Thursday, July 18, 2013

Who To Follow On Twitter: Don't Know Much About History

Of all social media platforms I consider Twitter to be my favorite in part because it's a useful way to find out things that are of interest to me on the web. But it can be a little overwhelming to know exactly who to follow. In this series, I'll share some of the feeds that have become my favorite feeds to follow. The following is a list of authors with a bent towards history as well as a couple of historical feeds that are worth a follow:

1. Eric Metaxas (@EricMetaxas)

The New York Times Bestselling author probably wouldn't consider himself a historian or biographer but he has shown himself adept at both roles. His books include Bonhoeffer, Amazing Grace, and most recently 7 Men. He is also host of Socrates in the City in New York. He is also the host of Breakpoint Radio. In addition, he's an incredibly funny guy and definitely worth a follow.

2. Amity Shlaes (@AmityShlaes)

She is the author of the excellent biography Coolidge as well as the previous bestseller The Forgotten Man about the Great Depression. She frequently shares links of a historical nature particularly connected with her books. Both books should be on your must read list. My interview with her about The Forgotten Man is here.

3. Stephen Mansfield (@MansfieldWrites)

Most recently the author of Killing Jesus as well as faith biographies of George W. Bush and Barack Obama, he is another author to definitely follow on Twitter. His tweets are often about a variety of different subjects with links to articles of note. Among books of his I would recommend are Ten Tortured Words about the Establishment Clause in the First Amendment and More Than Dates and Dead People which deals with restoring a Christian view to history.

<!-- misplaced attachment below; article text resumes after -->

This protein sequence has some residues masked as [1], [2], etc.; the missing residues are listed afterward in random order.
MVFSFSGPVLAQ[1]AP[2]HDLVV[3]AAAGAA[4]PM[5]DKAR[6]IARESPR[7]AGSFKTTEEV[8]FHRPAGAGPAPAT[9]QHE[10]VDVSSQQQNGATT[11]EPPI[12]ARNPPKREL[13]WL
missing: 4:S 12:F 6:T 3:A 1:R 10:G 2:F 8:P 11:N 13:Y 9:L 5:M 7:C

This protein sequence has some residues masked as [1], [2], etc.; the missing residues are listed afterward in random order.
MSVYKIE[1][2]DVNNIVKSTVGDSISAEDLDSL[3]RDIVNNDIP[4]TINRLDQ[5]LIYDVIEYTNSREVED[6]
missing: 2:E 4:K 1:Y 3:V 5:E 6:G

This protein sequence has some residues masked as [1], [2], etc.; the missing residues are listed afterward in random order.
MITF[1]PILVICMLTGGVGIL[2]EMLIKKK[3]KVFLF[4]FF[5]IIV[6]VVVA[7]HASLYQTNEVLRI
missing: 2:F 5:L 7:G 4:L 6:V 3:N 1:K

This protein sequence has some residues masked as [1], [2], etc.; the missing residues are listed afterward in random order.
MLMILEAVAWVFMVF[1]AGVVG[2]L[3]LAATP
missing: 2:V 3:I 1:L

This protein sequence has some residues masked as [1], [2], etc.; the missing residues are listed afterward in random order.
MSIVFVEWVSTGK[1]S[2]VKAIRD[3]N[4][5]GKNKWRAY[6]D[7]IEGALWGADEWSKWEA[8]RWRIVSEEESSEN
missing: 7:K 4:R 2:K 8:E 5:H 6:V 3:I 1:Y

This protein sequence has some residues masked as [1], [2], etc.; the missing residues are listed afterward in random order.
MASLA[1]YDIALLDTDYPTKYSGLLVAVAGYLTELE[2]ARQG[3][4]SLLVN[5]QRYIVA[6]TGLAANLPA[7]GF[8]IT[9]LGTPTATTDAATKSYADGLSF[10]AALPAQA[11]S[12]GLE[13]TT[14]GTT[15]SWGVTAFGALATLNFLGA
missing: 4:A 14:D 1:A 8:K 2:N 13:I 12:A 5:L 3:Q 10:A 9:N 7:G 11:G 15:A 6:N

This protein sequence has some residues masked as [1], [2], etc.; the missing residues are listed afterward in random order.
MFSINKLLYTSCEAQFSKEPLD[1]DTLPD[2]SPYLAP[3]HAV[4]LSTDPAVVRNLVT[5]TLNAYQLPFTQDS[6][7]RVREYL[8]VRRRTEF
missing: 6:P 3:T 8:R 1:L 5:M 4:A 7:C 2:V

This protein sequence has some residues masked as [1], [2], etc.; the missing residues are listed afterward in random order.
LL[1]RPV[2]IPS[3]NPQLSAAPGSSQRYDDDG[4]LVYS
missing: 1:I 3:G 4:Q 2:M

4. Jane Hampton Cook (@janehamptoncook)

Formerly a webmistress during her time in the Bush White House, Cook has always had an interest in history. She is a frequent contributor on cable news as well as a prolific author. Her latest book is American Phoenix, a biography of John Quincy and Louisa Adams.

5. Joel C. Rosenberg (@JoelCRosenberg)

Few people understand biblical prophecy and Middle East politics as well as Joel Rosenberg. He blogs about events in the Middle East at his Flash Traffic blog. He is also the author of numerous political thrillers, all of which I would heartily recommend. His latest book is Damascus Countdown.

6. Michael Beschloss (@BeschlossDC)

He's best known as a presidential historian and author of a number of books. But he's also proprietor of one of the coolest Twitter feeds out there. Don't take my word for it: read this Washington Post profile. His accidental entry into Twitter has been one of the best feeds to come along in a while. The reason? He tweets nothing but photos many of which had never before been published. I have no idea where he finds them but they are always worth checking out.

7. Life (@LIFE)

In its heydey, LIFE Magazine was the penultimate historical photo album. If it happened, LIFE photographed it. Now the vast archives of photos is being posted on the internet. Many of them weren't even published originally in the magazine. They tweet out whenever they post a new album on their site. You could easily spend hours and hours looking through their pictures.

8. World War II Tweets (@RealTimeWWII)

Imagine what it would be like to have Twitter cover a major geopolitical event like World War II and you have what this feed is all about. Started a couple of years ago, this project documents events as they happen on a particular date. As I am writing this, they are tweeting through 1941 and intend to continue all the way through the end of the war. They also frequently post photographs that are absolutely amazing.

9. Smithsonian National Museum of American History (@amhistorymuseum)

The largest repository of historical artifacts, the American History museum is a must-see for any history buff. They also frequently blog about their collection and send out tweets about new posts. If you want to know more about American history it's definitely a feed to follow.

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